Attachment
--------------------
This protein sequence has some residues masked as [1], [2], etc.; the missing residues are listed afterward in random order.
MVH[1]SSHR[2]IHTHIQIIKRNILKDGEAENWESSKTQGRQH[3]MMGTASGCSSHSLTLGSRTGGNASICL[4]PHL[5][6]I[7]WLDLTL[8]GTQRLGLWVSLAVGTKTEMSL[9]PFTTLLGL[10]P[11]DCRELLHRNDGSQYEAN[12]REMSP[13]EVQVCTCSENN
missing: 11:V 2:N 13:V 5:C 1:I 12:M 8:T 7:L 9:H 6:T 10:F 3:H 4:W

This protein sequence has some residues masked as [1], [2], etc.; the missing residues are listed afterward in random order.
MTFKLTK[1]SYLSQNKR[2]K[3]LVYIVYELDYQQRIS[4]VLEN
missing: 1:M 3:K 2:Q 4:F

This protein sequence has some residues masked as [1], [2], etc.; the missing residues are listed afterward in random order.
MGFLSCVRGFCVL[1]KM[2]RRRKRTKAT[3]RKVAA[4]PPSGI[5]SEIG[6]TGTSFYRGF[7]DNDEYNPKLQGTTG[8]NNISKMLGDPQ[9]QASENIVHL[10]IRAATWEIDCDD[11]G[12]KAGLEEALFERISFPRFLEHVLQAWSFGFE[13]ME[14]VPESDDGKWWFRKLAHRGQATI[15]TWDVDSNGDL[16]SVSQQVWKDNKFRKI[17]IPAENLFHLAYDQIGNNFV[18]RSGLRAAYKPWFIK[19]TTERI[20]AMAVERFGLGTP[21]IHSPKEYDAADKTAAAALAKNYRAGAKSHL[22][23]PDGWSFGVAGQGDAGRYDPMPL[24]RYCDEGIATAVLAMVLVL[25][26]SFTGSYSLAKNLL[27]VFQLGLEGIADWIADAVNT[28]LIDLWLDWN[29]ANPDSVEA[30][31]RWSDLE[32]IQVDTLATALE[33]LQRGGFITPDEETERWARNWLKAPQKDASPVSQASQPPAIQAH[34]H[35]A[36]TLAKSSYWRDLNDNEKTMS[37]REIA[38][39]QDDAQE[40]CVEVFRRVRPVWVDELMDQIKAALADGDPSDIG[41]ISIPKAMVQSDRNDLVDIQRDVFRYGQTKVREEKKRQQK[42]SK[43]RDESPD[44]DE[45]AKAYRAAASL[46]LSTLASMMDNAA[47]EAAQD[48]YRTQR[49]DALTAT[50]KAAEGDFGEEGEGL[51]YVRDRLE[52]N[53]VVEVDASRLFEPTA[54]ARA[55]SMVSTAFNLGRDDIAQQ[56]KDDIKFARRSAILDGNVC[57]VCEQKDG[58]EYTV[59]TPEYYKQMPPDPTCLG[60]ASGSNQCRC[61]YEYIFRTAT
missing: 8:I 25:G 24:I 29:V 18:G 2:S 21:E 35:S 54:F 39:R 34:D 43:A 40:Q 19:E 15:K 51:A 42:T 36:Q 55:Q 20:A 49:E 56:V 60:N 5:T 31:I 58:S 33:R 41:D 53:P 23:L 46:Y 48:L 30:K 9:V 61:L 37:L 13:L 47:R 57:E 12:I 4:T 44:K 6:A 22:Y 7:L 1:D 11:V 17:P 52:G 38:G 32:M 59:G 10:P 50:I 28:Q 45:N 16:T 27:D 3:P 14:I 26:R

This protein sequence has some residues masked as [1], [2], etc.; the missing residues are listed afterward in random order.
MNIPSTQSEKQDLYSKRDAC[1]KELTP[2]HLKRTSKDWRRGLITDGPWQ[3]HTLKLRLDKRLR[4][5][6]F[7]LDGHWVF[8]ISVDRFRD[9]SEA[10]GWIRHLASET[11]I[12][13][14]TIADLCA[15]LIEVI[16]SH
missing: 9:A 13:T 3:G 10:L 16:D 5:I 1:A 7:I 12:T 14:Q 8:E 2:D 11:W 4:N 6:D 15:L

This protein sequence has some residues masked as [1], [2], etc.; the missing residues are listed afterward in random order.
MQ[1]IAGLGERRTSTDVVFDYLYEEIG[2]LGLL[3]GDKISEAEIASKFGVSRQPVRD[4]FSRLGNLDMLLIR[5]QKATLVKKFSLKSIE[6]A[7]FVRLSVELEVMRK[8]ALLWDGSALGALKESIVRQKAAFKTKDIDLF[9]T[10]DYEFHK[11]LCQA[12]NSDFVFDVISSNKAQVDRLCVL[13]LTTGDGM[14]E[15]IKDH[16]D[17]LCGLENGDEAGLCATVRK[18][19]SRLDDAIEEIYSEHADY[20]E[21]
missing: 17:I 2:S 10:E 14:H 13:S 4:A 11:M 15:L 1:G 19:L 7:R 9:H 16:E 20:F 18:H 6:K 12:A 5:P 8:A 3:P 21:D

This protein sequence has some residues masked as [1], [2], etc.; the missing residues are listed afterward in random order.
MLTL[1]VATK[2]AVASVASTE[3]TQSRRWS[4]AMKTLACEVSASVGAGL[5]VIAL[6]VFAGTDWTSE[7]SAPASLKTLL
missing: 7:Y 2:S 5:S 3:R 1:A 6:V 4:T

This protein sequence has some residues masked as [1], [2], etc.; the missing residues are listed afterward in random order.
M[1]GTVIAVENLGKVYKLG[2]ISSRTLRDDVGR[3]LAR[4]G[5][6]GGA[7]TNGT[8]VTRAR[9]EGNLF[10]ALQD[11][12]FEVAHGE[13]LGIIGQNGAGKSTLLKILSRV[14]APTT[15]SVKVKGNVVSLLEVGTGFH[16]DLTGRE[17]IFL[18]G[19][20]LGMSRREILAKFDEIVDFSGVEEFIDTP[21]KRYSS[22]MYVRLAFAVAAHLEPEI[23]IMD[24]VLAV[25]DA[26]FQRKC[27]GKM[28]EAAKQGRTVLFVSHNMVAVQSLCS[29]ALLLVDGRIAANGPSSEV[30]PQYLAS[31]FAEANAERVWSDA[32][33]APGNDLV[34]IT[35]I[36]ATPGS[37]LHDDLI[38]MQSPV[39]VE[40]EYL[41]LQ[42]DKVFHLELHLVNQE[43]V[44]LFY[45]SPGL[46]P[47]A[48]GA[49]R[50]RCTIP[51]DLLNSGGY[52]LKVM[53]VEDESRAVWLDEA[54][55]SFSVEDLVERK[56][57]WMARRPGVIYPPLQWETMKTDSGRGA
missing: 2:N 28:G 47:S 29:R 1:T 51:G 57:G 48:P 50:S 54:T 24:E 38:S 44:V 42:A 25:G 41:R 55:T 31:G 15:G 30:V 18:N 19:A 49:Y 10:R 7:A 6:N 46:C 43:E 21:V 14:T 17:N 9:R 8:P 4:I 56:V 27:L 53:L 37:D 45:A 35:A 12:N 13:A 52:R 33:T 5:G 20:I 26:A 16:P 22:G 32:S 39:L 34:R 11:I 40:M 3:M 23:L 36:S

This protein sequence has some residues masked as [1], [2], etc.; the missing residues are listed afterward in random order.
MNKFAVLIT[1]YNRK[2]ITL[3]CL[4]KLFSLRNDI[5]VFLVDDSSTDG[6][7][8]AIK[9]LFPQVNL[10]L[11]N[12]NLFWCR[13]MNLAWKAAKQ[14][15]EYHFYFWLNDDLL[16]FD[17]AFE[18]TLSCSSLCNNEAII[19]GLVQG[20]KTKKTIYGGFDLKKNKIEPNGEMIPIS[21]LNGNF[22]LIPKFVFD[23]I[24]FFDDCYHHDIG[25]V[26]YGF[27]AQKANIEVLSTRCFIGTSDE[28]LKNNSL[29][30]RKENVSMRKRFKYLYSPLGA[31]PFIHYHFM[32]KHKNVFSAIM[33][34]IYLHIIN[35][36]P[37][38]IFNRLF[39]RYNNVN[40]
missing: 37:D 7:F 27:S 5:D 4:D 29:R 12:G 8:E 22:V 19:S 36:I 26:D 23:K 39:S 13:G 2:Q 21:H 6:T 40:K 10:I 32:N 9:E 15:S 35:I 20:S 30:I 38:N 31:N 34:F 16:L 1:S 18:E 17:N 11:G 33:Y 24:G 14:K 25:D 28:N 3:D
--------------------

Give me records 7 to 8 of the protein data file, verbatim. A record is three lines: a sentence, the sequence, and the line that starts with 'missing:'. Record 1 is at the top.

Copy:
This protein sequence has some residues masked as [1], [2], etc.; the missing residues are listed afterward in random order.
M[1]GTVIAVENLGKVYKLG[2]ISSRTLRDDVGR[3]LAR[4]G[5][6]GGA[7]TNGT[8]VTRAR[9]EGNLF[10]ALQD[11][12]FEVAHGE[13]LGIIGQNGAGKSTLLKILSRV[14]APTT[15]SVKVKGNVVSLLEVGTGFH[16]DLTGRE[17]IFL[18]G[19][20]LGMSRREILAKFDEIVDFSGVEEFIDTP[21]KRYSS[22]MYVRLAFAVAAHLEPEI[23]IMD[24]VLAV[25]DA[26]FQRKC[27]GKM[28]EAAKQGRTVLFVSHNMVAVQSLCS[29]ALLLVDGRIAANGPSSEV[30]PQYLAS[31]FAEANAERVWSDA[32][33]APGNDLV[34]IT[35]I[36]ATPGS[37]LHDDLI[38]MQSPV[39]VE[40]EYL[41]LQ[42]DKVFHLELHLVNQE[43]V[44]LFY[45]SPGL[46]P[47]A[48]GA[49]R[50]RCTIP[51]DLLNSGGY[52]LKVM[53]VEDESRAVWLDEA[54][55]SFSVEDLVERK[56][57]WMARRPGVIYPPLQWETMKTDSGRGA
missing: 2:N 28:G 47:S 29:R 1:T 51:G 57:G 48:P 50:S 54:T 24:E 38:S 44:V 42:A 25:G 41:R 55:T 31:G 15:G 30:V 18:N 19:A 49:Y 10:R 7:A 6:N 46:C 43:E 21:V 14:T 17:N 9:R 8:P 4:I 56:V 27:L 53:L 37:D 45:A 35:A 12:N 13:A 52:R 33:T 5:G 20:I 26:A 16:P 22:G 32:S 39:L 34:R 11:I 40:M 3:M 23:L 36:S

This protein sequence has some residues masked as [1], [2], etc.; the missing residues are listed afterward in random order.
MNKFAVLIT[1]YNRK[2]ITL[3]CL[4]KLFSLRNDI[5]VFLVDDSSTDG[6][7][8]AIK[9]LFPQVNL[10]L[11]N[12]NLFWCR[13]MNLAWKAAKQ[14][15]EYHFYFWLNDDLL[16]FD[17]AFE[18]TLSCSSLCNNEAII[19]GLVQG[20]KTKKTIYGGFDLKKNKIEPNGEMIPIS[21]LNGNF[22]LIPKFVFD[23]I[24]FFDDCYHHDIG[25]V[26]YGF[27]AQKANIEVLSTRCFIGTSDE[28]LKNNSL[29][30]RKENVSMRKRFKYLYSPLGA[31]PFIHYHFM[32]KHKNVFSAIM[33][34]IYLHIIN[35][36]P[37][38]IFNRLF[39]RYNNVN[40]
missing: 37:D 7:F 27:S 5:D 4:D 29:R 12:G 8:E 22:V 19:S 36:I 26:D 23:K 39:S 13:G 2:Q 21:H 6:T 40:K 10:I 32:N 9:E 15:S 35:I 20:S 30:I 38:N 31:N 34:F 16:L 1:S 18:E 17:N 11:G 33:Y 24:G 14:K 25:D 28:N 3:D